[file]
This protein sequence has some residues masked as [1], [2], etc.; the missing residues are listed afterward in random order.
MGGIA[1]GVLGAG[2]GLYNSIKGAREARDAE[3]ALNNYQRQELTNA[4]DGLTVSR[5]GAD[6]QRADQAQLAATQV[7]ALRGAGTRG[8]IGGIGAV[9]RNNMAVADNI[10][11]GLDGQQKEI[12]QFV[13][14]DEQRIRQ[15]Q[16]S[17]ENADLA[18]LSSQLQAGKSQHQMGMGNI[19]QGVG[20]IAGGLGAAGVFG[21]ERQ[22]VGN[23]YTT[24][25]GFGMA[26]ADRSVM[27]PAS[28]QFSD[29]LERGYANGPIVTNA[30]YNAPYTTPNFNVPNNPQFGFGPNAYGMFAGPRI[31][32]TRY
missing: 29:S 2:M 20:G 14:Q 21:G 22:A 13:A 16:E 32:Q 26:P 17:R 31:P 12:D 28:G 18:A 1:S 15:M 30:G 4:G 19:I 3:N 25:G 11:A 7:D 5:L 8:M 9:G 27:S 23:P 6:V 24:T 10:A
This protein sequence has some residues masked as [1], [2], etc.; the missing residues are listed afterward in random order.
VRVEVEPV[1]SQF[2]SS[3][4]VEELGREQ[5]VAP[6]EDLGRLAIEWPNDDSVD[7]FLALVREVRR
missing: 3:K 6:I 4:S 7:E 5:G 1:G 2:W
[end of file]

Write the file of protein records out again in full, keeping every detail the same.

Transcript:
This protein sequence has some residues masked as [1], [2], etc.; the missing residues are listed afterward in random order.
MGGIA[1]GVLGAG[2]GLYNSIKGAREARDAE[3]ALNNYQRQELTNA[4]DGLTVSR[5]GAD[6]QRADQAQLAATQV[7]ALRGAGTRG[8]IGGIGAV[9]RNNMAVADNI[10][11]GLDGQQKEI[12]QFV[13][14]DEQRIRQ[15]Q[16]S[17]ENADLA[18]LSSQLQAGKSQHQMGMGNI[19]QGVG[20]IAGGLGAAGVFG[21]ERQ[22]VGN[23]YTT[24][25]GFGMA[26]ADRSVM[27]PAS[28]QFSD[29]LERGYANGPIVTNA[30]YNAPYTTPNFNVPNNPQFGFGPNAYGMFAGPRI[31][32]TRY
missing: 29:S 2:M 20:G 14:Q 21:G 22:A 13:A 16:E 32:Q 26:P 17:R 31:P 12:D 28:G 18:A 1:S 15:M 30:G 4:G 19:I 3:N 25:G 11:A 7:D 5:L 8:M 9:G 27:S 23:P 6:V 24:T 10:A
This protein sequence has some residues masked as [1], [2], etc.; the missing residues are listed afterward in random order.
VRVEVEPV[1]SQF[2]SS[3][4]VEELGREQ[5]VAP[6]EDLGRLAIEWPNDDSVD[7]FLALVREVRR
missing: 3:K 6:I 4:S 7:E 5:G 1:G 2:W